Friday, November 7, 2008

The Maze of Bones (The 39 Clues) by Rick Riordan

Ignore, for a moment, the fact that there are trading cards and websites and games and prizes all associated with The 39 Clues. Pay no mind to the kids who might spend as much time, if not more time, studying the cards and entering and deciphering codes and wondering what the heck is up with Nessie Lives (look closely at the copyright page).

Okay, just kidding. Don't ignore that stuff. First of all, when the cards, game, prizes, website, and $100,000 are all mentioned on the front and back covers, you can't ignore them. But second, and I'll admit it here, but only in small font: that stuff is kinda cool. And I'm not saying it again. It sounds sort of blasphemous to a reading teacher. But facts is facts.

The Maze of Bones follows Amy and Dan Cahill, members of the most power family in world history. Every important event in world history has been orchestrated by someone from one of the four branches of the Cahill Clan. When Grace Cahill dies, her will dictates that 40 family members may take $1 million or participate in a contest to track down 39 clues and become the most powerful Cahill ever. Despite no financial resources and no adult assistance, Amy and Dan burn up their $1 million checks and start the competition ... by nearly dying in a house fire. (Unrelated to their burning checks. Just saying.)

Their quest takes them to the library (of course), Philadelphia, Paris, another library (woo-hoo!), and underground. They nearly die (this is just top-of-the-head recall, now) three times - in the aforementioned house fire, getting lost underground, and being buried in wet cement. Wait! Four times! There's a bomb too. There's probably more, but I'm moving on.

Amy and Dan encounter invisible ink, maps, codes, anagrams, diagrams, and signs in foreign languages. They are instructed to trust no one. Non-stop action, near death experiences and narrow escapes, puzzles and codes (one even hidden in the page numbers) all will draw readers into the book and, indeed, the series. One student of mine hasn't finished the book yet, but he's already registered at The 39 Clues website, has all his cards entered, and has obtained exclusive online cards as well.

Without much effort, here's some pieces I've stitched together. A code in the book says that Anne Cahill did not drown. On the cards included with the book, Nella Chain is listed as a passenger on the Titanic. Here name is an anagram for Anne Cahill. Another card says that a Titanic expert's prize artifact is a cameo from room B77 on the Titanic. Who stayed in room B77? According to the passenger list on another card, it's Nella Chain.

Another admission: I'm registered on the website too. Don't tell my wife. Or my principal.

Know any kids who would get into this? The second book, One False Note by Gordon Korman, will be released in December 2008, and the third book, The Sword Thief by Peter Lerangis, soon after in March 2009. Book One author, Rick Riordan, has mapped out the ten-book series, but different authors will write each book.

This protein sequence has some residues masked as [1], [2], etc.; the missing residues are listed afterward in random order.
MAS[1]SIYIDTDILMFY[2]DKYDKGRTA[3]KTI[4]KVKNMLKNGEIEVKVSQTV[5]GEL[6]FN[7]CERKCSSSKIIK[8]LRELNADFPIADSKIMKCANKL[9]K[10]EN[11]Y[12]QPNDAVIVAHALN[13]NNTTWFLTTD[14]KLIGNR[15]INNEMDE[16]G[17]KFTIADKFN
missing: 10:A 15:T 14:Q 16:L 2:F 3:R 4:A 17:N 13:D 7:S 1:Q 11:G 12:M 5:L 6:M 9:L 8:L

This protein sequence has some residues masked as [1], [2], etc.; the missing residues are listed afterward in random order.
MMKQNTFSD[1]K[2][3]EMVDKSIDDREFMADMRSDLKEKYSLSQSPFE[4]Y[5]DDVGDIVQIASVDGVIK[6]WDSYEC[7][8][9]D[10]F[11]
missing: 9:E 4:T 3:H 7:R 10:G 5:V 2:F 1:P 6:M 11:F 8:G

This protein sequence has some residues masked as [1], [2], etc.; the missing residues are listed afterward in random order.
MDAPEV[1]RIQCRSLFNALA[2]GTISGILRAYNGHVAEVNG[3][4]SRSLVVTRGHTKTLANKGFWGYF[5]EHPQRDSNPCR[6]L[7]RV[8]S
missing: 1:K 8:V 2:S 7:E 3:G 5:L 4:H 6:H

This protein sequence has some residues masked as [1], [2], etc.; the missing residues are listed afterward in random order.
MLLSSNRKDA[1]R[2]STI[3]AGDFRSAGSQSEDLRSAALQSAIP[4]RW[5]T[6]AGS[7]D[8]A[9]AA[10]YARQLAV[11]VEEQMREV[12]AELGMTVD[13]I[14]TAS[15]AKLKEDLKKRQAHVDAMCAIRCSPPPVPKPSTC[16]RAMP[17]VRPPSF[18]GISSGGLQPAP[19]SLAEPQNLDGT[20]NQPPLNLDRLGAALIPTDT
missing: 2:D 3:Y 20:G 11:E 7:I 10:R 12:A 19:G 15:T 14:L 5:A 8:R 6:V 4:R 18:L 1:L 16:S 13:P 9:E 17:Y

1. This is such a huge hit with my kids, and I admit I am a little obsessed, too! I was a bit wary when i heard about the cards, online game, and contest. But once I read the book all my fears were gone. It's going to a great series for 6th-8th graders!

  2. Thanks for the comment, and I agree. I know some past students, now in the 6th-8th grade range, that I'll be getting this one too shortly, as well as some of my fourth graders. Not all of my fourth graders are ready for this one yet, but there are some that will jump in with both feet. One boy in particular who is finishing Ark Angel in the Alex Rider series is going to get some serious (yet friendly) pressure from me in the not-so-distant future.

  3. Very nice overview. This book has taken our family by storm. Much of the storyline found in the book can also be followed by completing the quests and solving clues via the online game. I have compiled a listing of sites, hints and clues that can assist. There isn't much out there yet, but this will give more help and insight to anyone interested. Please visit The 39 Clues - Hints, Links, Codes and Help!

  4. I knew someone would put together a collection of clues and resources, and it appears you are the person. Now I have to do all I can to avoid your site! (Just kidding. I've already failed that mission.) I checked out the wikipedia site too and found the list of cards. That's one frustration - having to buy game cards. Anyway, I like the idea of making it a family challenge. We just got our first snow, and it's still falling. Maybe today's a good day for a quilt, the couch, the family, The 39 Clues, and maybe the wireless laptop.

  5. This book is highly popular with my 5th graders right now! The whole package really works -- I think Scholastic might have a gold mine here.

    Might I just add that I love your comments in small font -- gave me several chuckles!

  6. Sometimes you gotta whisper. You never know who's listening.

  7. How do you digitize book codes online? do you just put in the card codes, or the code that came in with the book?

  8. Go to, create an account, and enter the codes on the cards. There are cards that come with every book, and you can purchase card packs separately.

    As far as I know, you need to enter each card's code individually.


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